Tesla Battery Day and Australia’s listed lithium producers, what happened?

Avatar sadik_admin, September 30, 2020

30 September 2020

Telsa’s (NASDAQ:TSLA) Battery Day was supposed to be the cherry on top for the rally lithium producers have been experiencing over the last couple of years. Demand for lithium in the near-term was widely expected to be confirmed as Tesla discussed its battery technology and presented its outlook on its own lithium demands. Lithium, being the essential ingredient in the current form of electric vehicle batteries, has seen a significant rally as part of the hype surrounding the transition to electric, and renewable, vehicles. Due to the close trading relationship between the United States and Australia, many investors believed ASX-listed lithium producers, like Galaxy Resources (ASX:GXY), Orocobre (ASX:ORE) and Pilbara Minerals (ASX:PLS) would be large benefactors as demand began to ramp up. However, by the end of the day, shares of the three companies were down 11.6%, 6.5% and 6.8%, respectively. So, the question is, what happened?

Two unexpected, negative, pieces of information emerged from Tesla’s Battery Day. The first was the unexpected news that many of the massive improvements to the cost and efficiency of Tesla’s batteries that had been hyped would take three-years to fully materialise. The second was that Tesla would only be purchasing lithium from mines inside the United States due to the immense abundance of lithium deposits. To quote Elon Musk, “it’s important to note that there is a massive amount of lithium on earth. Lithium is not like oil – there’s a massive amount of it pretty much everywhere.”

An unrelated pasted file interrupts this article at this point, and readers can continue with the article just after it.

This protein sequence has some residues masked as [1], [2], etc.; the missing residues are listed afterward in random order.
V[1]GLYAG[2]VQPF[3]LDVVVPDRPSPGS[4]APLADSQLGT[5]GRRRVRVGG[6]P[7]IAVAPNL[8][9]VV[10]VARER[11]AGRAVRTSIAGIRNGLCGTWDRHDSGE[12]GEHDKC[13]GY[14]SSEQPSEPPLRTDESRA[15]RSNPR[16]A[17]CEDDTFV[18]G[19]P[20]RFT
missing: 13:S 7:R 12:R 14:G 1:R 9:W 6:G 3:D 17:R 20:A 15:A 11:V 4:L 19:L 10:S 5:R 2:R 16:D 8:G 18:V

There was one ASX-listed lithium producer that benefited from Tesla’s Battery Day, however. A few days after the event Piedmont Lithium (ASX:PLL) announced that it had secured a contract with Tesla to sell a third of its expected spodumene concentrate extracted from its Nevada mine over the next five-years. This spodumene concentrate contains, on average, between 6-7% lithium carbonate concentrations. This is a huge win for Piedmont Lithium and the company’s share price accordingly sky-rocketed around 153% between its opening price of $0.15 on 28 September and end of day 29 September 2020.

The era of the electric vehicle is here. However, many uncertainties remain, like will the batteries be lithium-ion? The only thing investors can say for certain is that the era of petroleum powered vehicles has an expiration date that the current generation will live to see. We believe there will be many winners, but even more losers during this transition. But one thing is certain; there is plenty of money to be made. Investors’ best weapon is to stay as informed as possible, you never know when a random piece of information could make you a fortune.

Blog Categories

Recent Posts

Hydrogen Production Credit

Australia’s $2 Billion Hydrogen Production Credit: What It Means for the Green Energy Sector

In the Federal Budget for 2024-25, the Australian Government introduced a transformative $2 billion hydrogen production credit. This bold initiative…

Most common Rare Earths

Here are 3 of the most common rare earths and the ASX stocks exposed to them

In this article, we recap some of the most common rare earths (not so rare earths) and some of the…


What is CAGR and why do listed companies like using it?

Although it is not as commonly used by ASX-listed companies, Compound annual growth rate (CAGR), is a growth metric you’ll…